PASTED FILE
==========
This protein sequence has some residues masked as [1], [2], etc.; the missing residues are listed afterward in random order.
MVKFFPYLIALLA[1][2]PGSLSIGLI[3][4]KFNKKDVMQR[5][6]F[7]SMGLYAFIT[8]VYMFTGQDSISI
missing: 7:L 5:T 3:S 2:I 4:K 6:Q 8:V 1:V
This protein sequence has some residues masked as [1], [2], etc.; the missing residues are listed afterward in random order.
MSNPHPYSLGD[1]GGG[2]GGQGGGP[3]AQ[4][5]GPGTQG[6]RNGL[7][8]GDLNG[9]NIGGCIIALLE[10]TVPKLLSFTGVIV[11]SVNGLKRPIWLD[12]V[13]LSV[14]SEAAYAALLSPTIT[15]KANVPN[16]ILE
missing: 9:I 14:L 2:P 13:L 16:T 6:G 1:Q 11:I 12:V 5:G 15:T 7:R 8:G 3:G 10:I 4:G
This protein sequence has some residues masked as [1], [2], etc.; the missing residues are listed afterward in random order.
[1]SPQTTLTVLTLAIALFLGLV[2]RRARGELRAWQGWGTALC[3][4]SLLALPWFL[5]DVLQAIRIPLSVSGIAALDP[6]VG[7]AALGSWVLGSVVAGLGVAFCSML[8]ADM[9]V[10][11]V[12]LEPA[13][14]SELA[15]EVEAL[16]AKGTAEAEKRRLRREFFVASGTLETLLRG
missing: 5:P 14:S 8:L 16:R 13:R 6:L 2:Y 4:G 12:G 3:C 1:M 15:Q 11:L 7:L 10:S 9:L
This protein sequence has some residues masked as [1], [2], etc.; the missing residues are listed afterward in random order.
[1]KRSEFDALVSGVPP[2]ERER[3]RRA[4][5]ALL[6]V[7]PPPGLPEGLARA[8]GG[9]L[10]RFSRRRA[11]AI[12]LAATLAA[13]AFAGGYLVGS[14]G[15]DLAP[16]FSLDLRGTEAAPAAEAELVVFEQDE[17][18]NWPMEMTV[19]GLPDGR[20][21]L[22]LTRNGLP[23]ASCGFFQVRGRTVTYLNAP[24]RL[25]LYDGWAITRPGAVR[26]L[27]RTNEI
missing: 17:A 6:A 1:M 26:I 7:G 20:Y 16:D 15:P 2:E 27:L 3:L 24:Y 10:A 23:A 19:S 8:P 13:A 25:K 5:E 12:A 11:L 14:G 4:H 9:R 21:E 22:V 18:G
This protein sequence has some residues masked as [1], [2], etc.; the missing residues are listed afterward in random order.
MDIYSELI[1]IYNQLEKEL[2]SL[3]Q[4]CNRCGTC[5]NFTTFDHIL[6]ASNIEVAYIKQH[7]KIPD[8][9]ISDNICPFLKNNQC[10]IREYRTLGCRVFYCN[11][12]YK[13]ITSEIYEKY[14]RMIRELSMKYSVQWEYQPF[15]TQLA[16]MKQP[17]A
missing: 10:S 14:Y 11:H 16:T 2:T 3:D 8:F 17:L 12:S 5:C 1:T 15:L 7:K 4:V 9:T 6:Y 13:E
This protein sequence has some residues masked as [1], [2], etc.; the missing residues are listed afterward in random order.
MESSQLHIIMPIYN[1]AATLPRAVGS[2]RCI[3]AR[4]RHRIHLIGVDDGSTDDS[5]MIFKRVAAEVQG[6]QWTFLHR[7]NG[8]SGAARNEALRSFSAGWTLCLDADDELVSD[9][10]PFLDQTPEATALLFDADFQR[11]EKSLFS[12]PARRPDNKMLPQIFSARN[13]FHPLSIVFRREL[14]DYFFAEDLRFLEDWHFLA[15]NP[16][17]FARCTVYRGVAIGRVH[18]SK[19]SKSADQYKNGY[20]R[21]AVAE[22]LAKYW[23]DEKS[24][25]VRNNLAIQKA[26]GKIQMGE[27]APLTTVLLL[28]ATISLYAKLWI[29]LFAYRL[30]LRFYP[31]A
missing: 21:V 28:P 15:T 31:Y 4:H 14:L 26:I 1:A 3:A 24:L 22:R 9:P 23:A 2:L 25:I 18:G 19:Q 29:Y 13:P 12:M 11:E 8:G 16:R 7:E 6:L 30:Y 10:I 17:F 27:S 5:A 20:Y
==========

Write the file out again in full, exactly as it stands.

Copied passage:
This protein sequence has some residues masked as [1], [2], etc.; the missing residues are listed afterward in random order.
MVKFFPYLIALLA[1][2]PGSLSIGLI[3][4]KFNKKDVMQR[5][6]F[7]SMGLYAFIT[8]VYMFTGQDSISI
missing: 7:L 5:T 3:S 2:I 4:K 6:Q 8:V 1:V
This protein sequence has some residues masked as [1], [2], etc.; the missing residues are listed afterward in random order.
MSNPHPYSLGD[1]GGG[2]GGQGGGP[3]AQ[4][5]GPGTQG[6]RNGL[7][8]GDLNG[9]NIGGCIIALLE[10]TVPKLLSFTGVIV[11]SVNGLKRPIWLD[12]V[13]LSV[14]SEAAYAALLSPTIT[15]KANVPN[16]ILE
missing: 9:I 14:L 2:P 13:L 16:T 6:G 1:Q 11:I 12:V 5:G 15:T 7:R 8:G 3:G 10:I 4:G
This protein sequence has some residues masked as [1], [2], etc.; the missing residues are listed afterward in random order.
[1]SPQTTLTVLTLAIALFLGLV[2]RRARGELRAWQGWGTALC[3][4]SLLALPWFL[5]DVLQAIRIPLSVSGIAALDP[6]VG[7]AALGSWVLGSVVAGLGVAFCSML[8]ADM[9]V[10][11]V[12]LEPA[13][14]SELA[15]EVEAL[16]AKGTAEAEKRRLRREFFVASGTLETLLRG
missing: 5:P 14:S 8:L 16:R 13:R 6:L 2:Y 4:G 12:G 3:C 1:M 15:Q 11:L 7:L 10:S 9:L
This protein sequence has some residues masked as [1], [2], etc.; the missing residues are listed afterward in random order.
[1]KRSEFDALVSGVPP[2]ERER[3]RRA[4][5]ALL[6]V[7]PPPGLPEGLARA[8]GG[9]L[10]RFSRRRA[11]AI[12]LAATLAA[13]AFAGGYLVGS[14]G[15]DLAP[16]FSLDLRGTEAAPAAEAELVVFEQDE[17][18]NWPMEMTV[19]GLPDGR[20][21]L[22]LTRNGLP[23]ASCGFFQVRGRTVTYLNAP[24]RL[25]LYDGWAITRPGAVR[26]L[27]RTNEI
missing: 17:A 6:A 1:M 26:I 7:G 20:Y 16:D 15:P 2:E 27:L 3:L 24:Y 10:A 23:A 19:S 8:P 13:A 25:K 5:E 12:A 11:L 14:G 4:H 9:R 21:E 22:V 18:G
This protein sequence has some residues masked as [1], [2], etc.; the missing residues are listed afterward in random order.
MDIYSELI[1]IYNQLEKEL[2]SL[3]Q[4]CNRCGTC[5]NFTTFDHIL[6]ASNIEVAYIKQH[7]KIPD[8][9]ISDNICPFLKNNQC[10]IREYRTLGCRVFYCN[11][12]YK[13]ITSEIYEKY[14]RMIRELSMKYSVQWEYQPF[15]TQLA[16]MKQP[17]A
missing: 10:S 14:Y 11:H 16:T 2:T 3:D 8:F 17:L 12:S 5:C 1:T 15:L 7:K 4:V 9:T 6:Y 13:E
This protein sequence has some residues masked as [1], [2], etc.; the missing residues are listed afterward in random order.
MESSQLHIIMPIYN[1]AATLPRAVGS[2]RCI[3]AR[4]RHRIHLIGVDDGSTDDS[5]MIFKRVAAEVQG[6]QWTFLHR[7]NG[8]SGAARNEALRSFSAGWTLCLDADDELVSD[9][10]PFLDQTPEATALLFDADFQR[11]EKSLFS[12]PARRPDNKMLPQIFSARN[13]FHPLSIVFRREL[14]DYFFAEDLRFLEDWHFLA[15]NP[16][17]FARCTVYRGVAIGRVH[18]SK[19]SKSADQYKNGY[20]R[21]AVAE[22]LAKYW[23]DEKS[24][25]VRNNLAIQKA[26]GKIQMGE[27]APLTTVLLL[28]ATISLYAKLWI[29]LFAYRL[30]LRFYP[31]A
missing: 21:V 28:P 15:T 31:Y 4:H 14:L 26:I 1:A 3:A 24:L 22:R 9:P 23:A 2:L 25:I 18:G 19:Q 29:Y 13:P 12:M 11:E 8:G 16:R 7:E 6:L 30:Y 10:I 17:F 27:S 5:A 20:Y